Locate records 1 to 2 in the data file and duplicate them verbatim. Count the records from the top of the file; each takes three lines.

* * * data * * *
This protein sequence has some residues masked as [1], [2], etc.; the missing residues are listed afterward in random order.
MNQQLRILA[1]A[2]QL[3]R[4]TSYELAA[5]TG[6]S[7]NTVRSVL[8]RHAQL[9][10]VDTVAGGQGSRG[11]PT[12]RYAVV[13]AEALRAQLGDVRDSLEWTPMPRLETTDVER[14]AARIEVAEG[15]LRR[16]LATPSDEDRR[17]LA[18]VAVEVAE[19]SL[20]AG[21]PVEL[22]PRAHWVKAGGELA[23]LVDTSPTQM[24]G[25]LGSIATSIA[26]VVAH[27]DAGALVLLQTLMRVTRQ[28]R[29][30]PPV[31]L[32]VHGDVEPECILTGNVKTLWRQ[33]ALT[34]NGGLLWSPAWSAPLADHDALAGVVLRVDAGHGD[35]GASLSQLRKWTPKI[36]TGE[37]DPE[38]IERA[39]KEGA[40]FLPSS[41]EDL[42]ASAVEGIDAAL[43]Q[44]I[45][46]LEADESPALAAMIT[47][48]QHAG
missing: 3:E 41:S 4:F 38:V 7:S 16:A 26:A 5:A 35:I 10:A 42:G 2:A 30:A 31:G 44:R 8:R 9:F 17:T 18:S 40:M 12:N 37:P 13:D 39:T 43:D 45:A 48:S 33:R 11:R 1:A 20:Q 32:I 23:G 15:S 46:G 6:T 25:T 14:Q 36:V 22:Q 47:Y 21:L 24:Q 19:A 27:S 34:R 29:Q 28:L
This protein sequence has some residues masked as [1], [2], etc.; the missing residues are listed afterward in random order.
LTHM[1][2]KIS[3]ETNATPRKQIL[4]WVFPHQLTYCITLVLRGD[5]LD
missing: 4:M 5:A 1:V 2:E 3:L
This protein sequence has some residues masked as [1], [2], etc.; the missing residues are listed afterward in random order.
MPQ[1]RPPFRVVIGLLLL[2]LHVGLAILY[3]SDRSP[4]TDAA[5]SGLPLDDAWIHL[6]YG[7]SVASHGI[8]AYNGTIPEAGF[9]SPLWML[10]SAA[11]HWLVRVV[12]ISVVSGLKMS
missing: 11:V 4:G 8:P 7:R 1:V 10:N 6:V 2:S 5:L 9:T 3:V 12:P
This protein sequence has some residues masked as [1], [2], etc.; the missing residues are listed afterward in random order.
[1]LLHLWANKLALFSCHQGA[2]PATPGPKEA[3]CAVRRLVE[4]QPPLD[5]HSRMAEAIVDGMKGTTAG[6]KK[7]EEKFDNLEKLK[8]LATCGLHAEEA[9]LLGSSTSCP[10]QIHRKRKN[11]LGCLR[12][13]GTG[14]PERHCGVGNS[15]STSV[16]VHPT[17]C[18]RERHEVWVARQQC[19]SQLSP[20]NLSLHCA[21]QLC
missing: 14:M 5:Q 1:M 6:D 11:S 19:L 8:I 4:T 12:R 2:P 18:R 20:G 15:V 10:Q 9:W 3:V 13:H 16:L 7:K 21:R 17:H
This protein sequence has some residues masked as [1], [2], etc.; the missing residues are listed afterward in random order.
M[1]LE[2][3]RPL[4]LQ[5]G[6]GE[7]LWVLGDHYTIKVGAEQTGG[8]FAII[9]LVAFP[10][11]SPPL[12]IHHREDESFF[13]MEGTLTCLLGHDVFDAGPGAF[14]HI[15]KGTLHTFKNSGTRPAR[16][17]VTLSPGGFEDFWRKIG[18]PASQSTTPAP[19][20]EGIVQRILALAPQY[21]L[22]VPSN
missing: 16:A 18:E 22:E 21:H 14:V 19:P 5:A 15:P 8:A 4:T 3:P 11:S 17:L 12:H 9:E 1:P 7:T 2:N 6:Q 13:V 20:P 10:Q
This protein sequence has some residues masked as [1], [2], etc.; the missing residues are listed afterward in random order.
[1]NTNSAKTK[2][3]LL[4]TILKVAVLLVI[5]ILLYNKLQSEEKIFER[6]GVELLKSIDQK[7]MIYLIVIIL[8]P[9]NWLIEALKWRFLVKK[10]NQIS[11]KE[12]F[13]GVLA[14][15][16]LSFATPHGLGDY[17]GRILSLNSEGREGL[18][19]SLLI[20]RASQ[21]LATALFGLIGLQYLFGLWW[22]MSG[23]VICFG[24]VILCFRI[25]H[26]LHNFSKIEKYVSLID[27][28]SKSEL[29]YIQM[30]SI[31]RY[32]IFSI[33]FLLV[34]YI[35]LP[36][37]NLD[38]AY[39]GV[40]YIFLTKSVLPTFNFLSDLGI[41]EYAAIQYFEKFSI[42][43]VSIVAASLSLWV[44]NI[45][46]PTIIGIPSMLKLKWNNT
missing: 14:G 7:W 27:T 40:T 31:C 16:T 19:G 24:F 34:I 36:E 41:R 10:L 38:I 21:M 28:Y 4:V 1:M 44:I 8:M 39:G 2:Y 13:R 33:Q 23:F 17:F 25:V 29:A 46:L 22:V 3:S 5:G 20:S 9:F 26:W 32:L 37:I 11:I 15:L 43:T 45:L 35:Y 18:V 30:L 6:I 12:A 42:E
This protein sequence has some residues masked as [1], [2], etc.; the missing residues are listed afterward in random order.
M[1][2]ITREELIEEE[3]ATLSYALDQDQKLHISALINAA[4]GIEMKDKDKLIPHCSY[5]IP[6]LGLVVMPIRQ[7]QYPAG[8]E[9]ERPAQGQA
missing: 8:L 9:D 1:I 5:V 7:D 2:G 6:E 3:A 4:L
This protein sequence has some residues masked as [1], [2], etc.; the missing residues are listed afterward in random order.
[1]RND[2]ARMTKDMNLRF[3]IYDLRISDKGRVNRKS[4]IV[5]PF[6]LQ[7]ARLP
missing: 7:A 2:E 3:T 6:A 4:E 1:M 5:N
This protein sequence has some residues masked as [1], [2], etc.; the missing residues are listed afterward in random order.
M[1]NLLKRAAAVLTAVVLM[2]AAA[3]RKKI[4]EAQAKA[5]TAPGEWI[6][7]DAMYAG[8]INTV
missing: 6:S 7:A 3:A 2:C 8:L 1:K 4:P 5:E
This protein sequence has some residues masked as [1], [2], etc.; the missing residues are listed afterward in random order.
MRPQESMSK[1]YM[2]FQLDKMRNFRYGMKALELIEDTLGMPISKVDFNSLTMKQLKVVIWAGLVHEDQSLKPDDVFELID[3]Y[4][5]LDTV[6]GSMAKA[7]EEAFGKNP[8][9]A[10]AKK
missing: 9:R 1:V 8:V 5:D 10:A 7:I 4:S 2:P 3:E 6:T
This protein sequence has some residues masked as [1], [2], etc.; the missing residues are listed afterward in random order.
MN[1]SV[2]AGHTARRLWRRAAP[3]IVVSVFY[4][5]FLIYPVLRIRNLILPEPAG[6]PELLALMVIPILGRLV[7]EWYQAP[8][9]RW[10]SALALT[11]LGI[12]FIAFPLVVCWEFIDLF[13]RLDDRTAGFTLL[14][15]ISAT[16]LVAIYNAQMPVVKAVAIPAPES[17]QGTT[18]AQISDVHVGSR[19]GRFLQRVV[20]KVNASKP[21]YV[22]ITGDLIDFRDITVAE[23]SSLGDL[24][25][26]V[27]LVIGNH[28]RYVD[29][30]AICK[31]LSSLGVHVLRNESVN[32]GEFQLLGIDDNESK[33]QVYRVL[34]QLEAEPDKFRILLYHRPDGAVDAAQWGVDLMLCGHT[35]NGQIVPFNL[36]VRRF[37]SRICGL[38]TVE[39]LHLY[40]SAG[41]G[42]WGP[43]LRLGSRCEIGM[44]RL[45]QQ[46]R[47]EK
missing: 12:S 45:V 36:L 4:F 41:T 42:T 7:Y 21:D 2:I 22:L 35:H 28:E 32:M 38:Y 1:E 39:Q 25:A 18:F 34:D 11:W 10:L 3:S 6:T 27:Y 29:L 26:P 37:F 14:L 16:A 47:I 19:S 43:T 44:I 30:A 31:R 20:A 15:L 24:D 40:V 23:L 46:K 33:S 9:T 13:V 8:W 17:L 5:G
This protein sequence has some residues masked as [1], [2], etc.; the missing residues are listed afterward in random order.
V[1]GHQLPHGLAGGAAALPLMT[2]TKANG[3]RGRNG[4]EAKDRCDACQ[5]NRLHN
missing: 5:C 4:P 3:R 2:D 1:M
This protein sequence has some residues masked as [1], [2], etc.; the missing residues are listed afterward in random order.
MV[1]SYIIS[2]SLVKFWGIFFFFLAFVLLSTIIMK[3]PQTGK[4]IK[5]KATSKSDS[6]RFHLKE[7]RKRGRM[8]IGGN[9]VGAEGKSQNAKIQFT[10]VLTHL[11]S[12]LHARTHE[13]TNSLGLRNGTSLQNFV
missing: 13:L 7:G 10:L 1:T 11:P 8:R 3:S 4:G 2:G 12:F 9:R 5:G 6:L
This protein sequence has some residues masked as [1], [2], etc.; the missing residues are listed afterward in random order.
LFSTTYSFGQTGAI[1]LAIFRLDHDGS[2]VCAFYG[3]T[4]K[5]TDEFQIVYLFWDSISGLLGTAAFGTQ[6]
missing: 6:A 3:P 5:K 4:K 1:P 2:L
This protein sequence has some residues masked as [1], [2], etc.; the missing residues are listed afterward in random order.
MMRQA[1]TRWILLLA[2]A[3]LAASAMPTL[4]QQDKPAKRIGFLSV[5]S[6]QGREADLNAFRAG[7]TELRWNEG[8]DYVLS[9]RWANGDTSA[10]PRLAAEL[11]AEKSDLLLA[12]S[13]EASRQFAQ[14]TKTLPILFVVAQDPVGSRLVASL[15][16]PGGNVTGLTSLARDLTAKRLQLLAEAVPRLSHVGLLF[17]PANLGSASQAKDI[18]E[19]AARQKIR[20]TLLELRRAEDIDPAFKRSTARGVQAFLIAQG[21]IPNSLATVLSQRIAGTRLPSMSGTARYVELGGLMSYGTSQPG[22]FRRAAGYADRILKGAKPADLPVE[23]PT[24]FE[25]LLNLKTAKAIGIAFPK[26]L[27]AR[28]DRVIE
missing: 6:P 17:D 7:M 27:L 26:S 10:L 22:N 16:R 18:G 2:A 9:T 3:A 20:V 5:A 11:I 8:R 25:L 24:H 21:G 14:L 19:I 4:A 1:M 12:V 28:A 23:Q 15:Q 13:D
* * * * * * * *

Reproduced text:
This protein sequence has some residues masked as [1], [2], etc.; the missing residues are listed afterward in random order.
MNQQLRILA[1]A[2]QL[3]R[4]TSYELAA[5]TG[6]S[7]NTVRSVL[8]RHAQL[9][10]VDTVAGGQGSRG[11]PT[12]RYAVV[13]AEALRAQLGDVRDSLEWTPMPRLETTDVER[14]AARIEVAEG[15]LRR[16]LATPSDEDRR[17]LA[18]VAVEVAE[19]SL[20]AG[21]PVEL[22]PRAHWVKAGGELA[23]LVDTSPTQM[24]G[25]LGSIATSIA[26]VVAH[27]DAGALVLLQTLMRVTRQ[28]R[29][30]PPV[31]L[32]VHGDVEPECILTGNVKTLWRQ[33]ALT[34]NGGLLWSPAWSAPLADHDALAGVVLRVDAGHGD[35]GASLSQLRKWTPKI[36]TGE[37]DPE[38]IERA[39]KEGA[40]FLPSS[41]EDL[42]ASAVEGIDAAL[43]Q[44]I[45][46]LEADESPALAAMIT[47][48]QHAG
missing: 3:E 41:S 4:F 38:V 7:S 16:A 26:A 5:A 35:I 10:A 42:G 2:A 30:A 31:G 44:R 8:R 9:F 17:T 18:S 40:M 12:N 37:P 13:D 39:T 43:D 45:A 48:S 33:R 11:R 1:A 20:Q 32:I 23:G 15:S 46:G 6:T 25:T 14:Q 36:V 22:Q 47:Y 21:L 24:Q 19:A 27:S 34:R 29:Q 28:L
This protein sequence has some residues masked as [1], [2], etc.; the missing residues are listed afterward in random order.
LTHM[1][2]KIS[3]ETNATPRKQIL[4]WVFPHQLTYCITLVLRGD[5]LD
missing: 4:M 5:A 1:V 2:E 3:L